The cost for the boat trip alone was $25 each and in all honesty, wasn't worth it - especially considering all the tipping we had to do...
Now I know tipping is not compulsory, but when a very poor person is standing in front of you having just done you a service, you can't really refuse.
We went around the village before docking at a floating platform and changing into a much smaller, hand-paddled boat - our captain and first mate of this smaller vessel being a girl and boy both under the age of 12!
They dutifully paddled us into the floaded forest and around on a boat no bigger than a tic-tac but I think that was one of the most enjoyable parts.
After tipping the children and exploring the very well constructed jungle canopy walk way, we got into our original boat and continued up the river to a huge lake that looked more like an ocean.
Before long, 2 women on separate long boats pulled up alongside us with cold drinks and snacks.
We enjoyed the novelty so bought some drinks for us and our captain and 3 large multipack bags of snacks for the village children.
As we sailed back through the village, the children obviously knew what was happening and they started crowding the banks.
We tried to throw individual packets to them but it didn't really work.
In no time there were dozens of kids all around us when one boy ran off the edge and jumped into the water.
Soon half a dozen children were wildly swimming towards us as we showered them with snacks before continuing back to the "dock".
We were once again asked to tip our captain, furthering our concern as to what exactly our $25 each paid for!?
On the journey back to the hostel, I couldn't help but think about how happy and content those villagers were with their lives, even though they barely had anything by Western standards.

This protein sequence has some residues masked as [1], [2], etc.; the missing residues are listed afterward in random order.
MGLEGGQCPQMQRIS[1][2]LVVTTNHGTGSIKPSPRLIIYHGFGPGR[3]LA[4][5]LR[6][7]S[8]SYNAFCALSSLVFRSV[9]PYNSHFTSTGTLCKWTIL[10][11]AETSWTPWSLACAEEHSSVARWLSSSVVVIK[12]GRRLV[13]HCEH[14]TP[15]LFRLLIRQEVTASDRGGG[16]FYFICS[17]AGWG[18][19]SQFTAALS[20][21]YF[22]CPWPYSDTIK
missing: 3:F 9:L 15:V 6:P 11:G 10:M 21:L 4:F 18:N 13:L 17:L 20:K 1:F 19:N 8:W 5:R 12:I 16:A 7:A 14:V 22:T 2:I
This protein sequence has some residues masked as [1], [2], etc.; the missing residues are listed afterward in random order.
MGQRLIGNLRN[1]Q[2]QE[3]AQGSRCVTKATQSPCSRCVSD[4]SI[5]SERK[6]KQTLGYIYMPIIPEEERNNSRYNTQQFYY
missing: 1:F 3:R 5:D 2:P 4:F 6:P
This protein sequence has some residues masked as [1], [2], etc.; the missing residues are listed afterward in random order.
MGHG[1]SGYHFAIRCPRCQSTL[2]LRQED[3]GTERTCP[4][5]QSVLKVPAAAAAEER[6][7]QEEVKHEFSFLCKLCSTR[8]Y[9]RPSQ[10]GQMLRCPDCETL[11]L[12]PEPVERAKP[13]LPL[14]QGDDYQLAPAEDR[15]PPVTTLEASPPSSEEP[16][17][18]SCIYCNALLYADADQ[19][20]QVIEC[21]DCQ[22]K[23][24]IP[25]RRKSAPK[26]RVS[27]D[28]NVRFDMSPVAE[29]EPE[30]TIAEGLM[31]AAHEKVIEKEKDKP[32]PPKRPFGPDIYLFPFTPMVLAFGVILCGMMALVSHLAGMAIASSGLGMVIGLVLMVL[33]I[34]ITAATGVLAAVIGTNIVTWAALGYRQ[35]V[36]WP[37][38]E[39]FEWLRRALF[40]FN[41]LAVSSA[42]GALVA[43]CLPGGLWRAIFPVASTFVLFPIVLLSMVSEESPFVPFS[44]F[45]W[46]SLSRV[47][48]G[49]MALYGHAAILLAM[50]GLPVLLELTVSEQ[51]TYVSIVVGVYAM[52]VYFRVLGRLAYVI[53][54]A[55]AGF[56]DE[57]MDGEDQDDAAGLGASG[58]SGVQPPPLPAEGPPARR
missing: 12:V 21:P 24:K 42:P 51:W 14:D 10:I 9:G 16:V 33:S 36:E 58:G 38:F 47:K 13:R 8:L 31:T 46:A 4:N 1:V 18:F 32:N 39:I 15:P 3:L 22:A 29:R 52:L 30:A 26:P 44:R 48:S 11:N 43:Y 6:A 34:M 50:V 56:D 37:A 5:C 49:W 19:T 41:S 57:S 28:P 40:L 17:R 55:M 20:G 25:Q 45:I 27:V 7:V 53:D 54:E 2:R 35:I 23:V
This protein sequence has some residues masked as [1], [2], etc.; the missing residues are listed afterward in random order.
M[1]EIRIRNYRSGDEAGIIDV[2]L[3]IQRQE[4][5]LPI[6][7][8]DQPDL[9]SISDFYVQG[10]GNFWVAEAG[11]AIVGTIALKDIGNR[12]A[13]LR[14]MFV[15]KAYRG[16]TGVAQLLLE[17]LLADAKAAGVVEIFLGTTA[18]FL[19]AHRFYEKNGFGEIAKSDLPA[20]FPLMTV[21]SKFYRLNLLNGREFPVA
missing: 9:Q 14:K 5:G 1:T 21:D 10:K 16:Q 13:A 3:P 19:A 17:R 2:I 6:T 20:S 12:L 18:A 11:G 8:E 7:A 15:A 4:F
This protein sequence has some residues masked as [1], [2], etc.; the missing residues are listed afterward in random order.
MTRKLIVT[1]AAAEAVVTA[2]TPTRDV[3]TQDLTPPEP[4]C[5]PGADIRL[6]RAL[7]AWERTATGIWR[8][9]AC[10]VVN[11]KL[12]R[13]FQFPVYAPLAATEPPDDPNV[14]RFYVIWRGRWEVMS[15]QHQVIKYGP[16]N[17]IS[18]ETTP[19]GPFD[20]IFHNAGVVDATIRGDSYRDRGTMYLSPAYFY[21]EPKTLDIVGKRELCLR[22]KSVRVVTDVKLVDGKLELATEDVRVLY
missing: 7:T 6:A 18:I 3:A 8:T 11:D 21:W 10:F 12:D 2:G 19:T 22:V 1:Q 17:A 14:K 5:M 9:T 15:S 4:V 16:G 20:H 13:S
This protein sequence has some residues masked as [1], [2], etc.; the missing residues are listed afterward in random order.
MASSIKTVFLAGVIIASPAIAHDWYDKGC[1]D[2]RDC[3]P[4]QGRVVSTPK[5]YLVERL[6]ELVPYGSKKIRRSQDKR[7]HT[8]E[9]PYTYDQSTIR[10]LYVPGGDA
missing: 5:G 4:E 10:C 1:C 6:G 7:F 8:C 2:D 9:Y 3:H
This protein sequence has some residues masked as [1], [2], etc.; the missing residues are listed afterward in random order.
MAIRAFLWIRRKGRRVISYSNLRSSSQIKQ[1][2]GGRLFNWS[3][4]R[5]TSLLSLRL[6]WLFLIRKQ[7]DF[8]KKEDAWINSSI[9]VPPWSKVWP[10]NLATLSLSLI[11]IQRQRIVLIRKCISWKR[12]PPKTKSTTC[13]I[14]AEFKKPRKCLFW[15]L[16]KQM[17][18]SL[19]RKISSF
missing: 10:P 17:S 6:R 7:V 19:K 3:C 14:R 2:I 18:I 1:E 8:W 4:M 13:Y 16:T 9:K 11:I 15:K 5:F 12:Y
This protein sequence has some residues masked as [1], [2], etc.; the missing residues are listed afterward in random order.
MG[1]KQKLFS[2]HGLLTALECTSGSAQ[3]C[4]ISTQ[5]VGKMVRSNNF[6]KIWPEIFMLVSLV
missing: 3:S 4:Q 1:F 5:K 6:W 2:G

They seemed to appreciate every little thing like it was the best in the world. It was refreshing to see.
It took an hour or so to get back to our hostel, where I showered and climbed into bed! It was only 6pm!
The next day, I was a little perplexed how nearly $500 of mine and Ricky's money had mysteriously escape from our private, locked room...
We spoke to the manager who said they'd had the same cleaner forever etc, etc and that we should have put our stuff in their tiny safe sticking out of a wall in reception...
However, my money was in a ziplock bag, in an inside, zipped-up pocket in my rucksack which was under a desk..... so someone had to have gone snooping around through my bags to find it..... peeved doesn't even cover it.
(So much for "good luck" incense....!)
We walked around for a bit, had some food, then decided to go to the Crocodile Farm...
As far as I could tell, it was a farm to produce leather, and the living conditions of the smaller crocs especially wasn't great - a lot of them had deformed spines due to the cramped conditions which was quite depressing.
The depression continued however when we asked to buy fish to feed the larger crocodiles with, only to be told there were none - only live ducks and chickens....
Now I know what you're thinking, how cruel is it to feed a live duck or chicken to a group of hungry crocodiles?
Crocodiles need to eat too, and if they didn't eat them, a human being would have eaten them anyway.
I was still mercifully apologising to the duck the entire time I was holding it though.
We had to wait around for our night bus to Vietnam so we went for an hour massage and drag show (for only $4) then we went to the bus office for 10:30pm and got on the bus around 10:40pm before setting off at 11pm.
We arrived in Phnom Penh around 6am where we waited for 2 hours for the bus to Ho Chi Minh City.
After a ferry crossing, a passport control stop and a different stop to scan our luggage, we entered Vietnam and arrived in HCMC around 3pm...